The Mavs' biggest reservation wasn't sacrificing Harris, who signed a contract extension over the summer. Sources maintain that Dallas, while reluctant to part with one of Cuban's favorite players and its point guard of the future, has been resigned for some time to losing Harris if it meant getting Kidd back.
The greater hesitation, sources said, is that they would also have to part with Stackhouse and Diop, weakening Dallas' depth. Even if the Nets do waive Stackhouse and Dallas is able to re-sign him after a 30-day wait, losing Diop is a significant blow. His departure would leave the inconsistent Erick Dampier as the Mavericks' only veteran center at a time when potential playoff foes like the Los Angeles Lakers (Pau Gasol) and Phoenix Suns (Shaquille O'Neal) are getting bigger.
But Dallas appears more motivated than ever in spite of those concerns, believing that Kidd -- although he turns 35 in March and is threatening to establish a new career low with his 36.7 percent shooting from the field -- is still a prime source of leadership and mental toughness.
Kidd displayed those qualities in abundance during a strong summer with Team USA and those areas are well-chronicled weak spots for the Mavs, who followed up a historic collapse to Miami in the 2006 NBA Finals with a first-round flameout against Golden State after winning 67 games last season. A point guard of Kidd's caliber, influence and experience would undoubtedly please demanding Mavs coach Avery Johnson and reinvigorate a team that has been lacking energy and confidence. It would also supply Dallas' coach with a dangerous four-man core of Kidd, Josh Howard, Jason Terry and reigning MVP Dirk Nowitzki.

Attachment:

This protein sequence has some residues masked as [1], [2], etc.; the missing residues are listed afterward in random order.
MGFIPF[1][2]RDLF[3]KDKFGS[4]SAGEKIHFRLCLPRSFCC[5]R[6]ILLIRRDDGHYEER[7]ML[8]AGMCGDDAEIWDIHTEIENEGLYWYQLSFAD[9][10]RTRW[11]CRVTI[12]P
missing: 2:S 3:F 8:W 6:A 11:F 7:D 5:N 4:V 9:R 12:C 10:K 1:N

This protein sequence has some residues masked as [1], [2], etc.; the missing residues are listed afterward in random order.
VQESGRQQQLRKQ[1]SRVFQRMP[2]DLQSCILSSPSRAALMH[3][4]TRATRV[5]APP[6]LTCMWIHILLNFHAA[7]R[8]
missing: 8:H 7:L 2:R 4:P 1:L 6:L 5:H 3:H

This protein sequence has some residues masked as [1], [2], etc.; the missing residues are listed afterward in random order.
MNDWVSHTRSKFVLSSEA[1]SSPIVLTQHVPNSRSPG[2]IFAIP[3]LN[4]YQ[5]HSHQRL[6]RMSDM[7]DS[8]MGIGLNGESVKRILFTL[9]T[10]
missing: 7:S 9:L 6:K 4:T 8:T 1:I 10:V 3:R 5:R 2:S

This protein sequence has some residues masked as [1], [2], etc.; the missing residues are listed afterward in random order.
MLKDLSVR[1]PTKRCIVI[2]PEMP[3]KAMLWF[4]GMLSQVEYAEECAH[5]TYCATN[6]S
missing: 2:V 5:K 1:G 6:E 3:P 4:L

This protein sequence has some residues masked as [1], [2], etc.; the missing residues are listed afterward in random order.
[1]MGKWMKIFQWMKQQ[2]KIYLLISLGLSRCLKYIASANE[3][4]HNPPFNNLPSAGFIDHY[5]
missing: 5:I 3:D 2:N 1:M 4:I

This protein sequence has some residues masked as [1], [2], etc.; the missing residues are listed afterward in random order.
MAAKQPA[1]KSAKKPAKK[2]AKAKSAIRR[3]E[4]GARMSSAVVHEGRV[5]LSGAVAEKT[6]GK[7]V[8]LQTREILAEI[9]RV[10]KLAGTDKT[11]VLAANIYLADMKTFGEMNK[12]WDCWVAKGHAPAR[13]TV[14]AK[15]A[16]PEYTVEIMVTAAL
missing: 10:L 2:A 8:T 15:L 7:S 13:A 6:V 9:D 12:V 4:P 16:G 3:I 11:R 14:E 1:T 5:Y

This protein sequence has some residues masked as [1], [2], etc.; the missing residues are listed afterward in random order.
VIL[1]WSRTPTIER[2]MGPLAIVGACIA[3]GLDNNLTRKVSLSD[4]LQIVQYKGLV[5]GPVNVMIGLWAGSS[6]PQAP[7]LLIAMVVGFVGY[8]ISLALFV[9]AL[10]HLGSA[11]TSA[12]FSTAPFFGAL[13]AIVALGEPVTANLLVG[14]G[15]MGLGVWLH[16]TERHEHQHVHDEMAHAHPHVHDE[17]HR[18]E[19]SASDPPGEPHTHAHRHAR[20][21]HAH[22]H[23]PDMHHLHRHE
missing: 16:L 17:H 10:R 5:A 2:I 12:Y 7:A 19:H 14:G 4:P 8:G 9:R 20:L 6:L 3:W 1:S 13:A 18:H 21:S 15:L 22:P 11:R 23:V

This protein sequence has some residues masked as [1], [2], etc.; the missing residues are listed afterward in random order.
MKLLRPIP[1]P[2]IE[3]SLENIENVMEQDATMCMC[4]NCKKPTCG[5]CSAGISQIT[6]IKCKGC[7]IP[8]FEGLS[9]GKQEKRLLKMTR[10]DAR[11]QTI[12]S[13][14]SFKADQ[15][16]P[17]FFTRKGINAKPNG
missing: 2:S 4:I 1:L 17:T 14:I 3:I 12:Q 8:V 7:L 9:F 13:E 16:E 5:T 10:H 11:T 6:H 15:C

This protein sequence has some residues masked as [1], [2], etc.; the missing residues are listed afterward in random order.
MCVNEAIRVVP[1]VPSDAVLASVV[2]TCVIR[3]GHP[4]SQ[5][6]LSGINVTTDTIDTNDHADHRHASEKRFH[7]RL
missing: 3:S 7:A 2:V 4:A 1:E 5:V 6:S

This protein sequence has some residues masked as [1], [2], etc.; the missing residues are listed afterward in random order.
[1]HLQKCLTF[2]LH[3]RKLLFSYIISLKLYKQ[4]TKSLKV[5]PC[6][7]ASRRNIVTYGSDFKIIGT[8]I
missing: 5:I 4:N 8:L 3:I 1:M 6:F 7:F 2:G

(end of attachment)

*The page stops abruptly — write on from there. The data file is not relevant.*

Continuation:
Nowitzki is the player Kidd has had in mind when privately telling associates in recent months that he hoped to go back to Dallas.
Although his desire to leave New Jersey had been suspected all season, Kidd didn't go public with that wish until late January, when he told ESPN The Magazine's Ric Bucher that it's time for him and New Jersey "all to move on" in separate directions.
Kidd was acquired by the Nets in the 2001 offseason in a trade with Phoenix featuring
Stephon Marbury. He sparked New Jersey to the most successful period in the team's NBA history, starting with back-to-back trips to the NBA Finals in 2002 and 2003. After giving strong consideration to signing with San Antonio in the summer of 2003, Kidd elected to stay with the Nets. During the past four-plus seasons, however, New Jersey has not advanced past the second round of the playoffs, despite the 2004 arrival of Vince Carter and Kidd's successful recovery from microfracture knee surgery.
The Nets were prepared to deal Kidd to the Lakers at the trade deadline last season but pulled out of the deal when L.A. refused to part with center Andrew Bynum, who has since blossomed. But this would also be a good haul for New Jersey president Rod Thorn and new assistant Kiki Vandeweghe, coming away with a younger heir to Kidd in Harris, expiring contracts in Diop and George and the two future first-round picks plus cash.
But if George's veto ends up spiking this trade -- as well as a separate trade that would send Nets swingman Antoine Wright to Dallas for a future second-round pick -- it wouldn't be the first time that a peripheral name caused a monumental deal to collapse. In the summer of 2000, Matt Geiger's refusal to waive his trade kicker squelched a four-team deal between the Sixers, Pistons, Lakers and Hornets that would have sent Allen Iverson to the Pistons.
Said Kidd in Toronto, confident that the deal would be completed as agreed upon: "There's been mention of a snag, but everything works itself out at the end of the day. I had a great time here in New Jersey. ... We've done a lot to turn this franchise around. So it's been a good time."
Marc Stein is the senior NBA writer for ESPN.com. To e-mail him, click here. Information from The Associated Press was used in this report.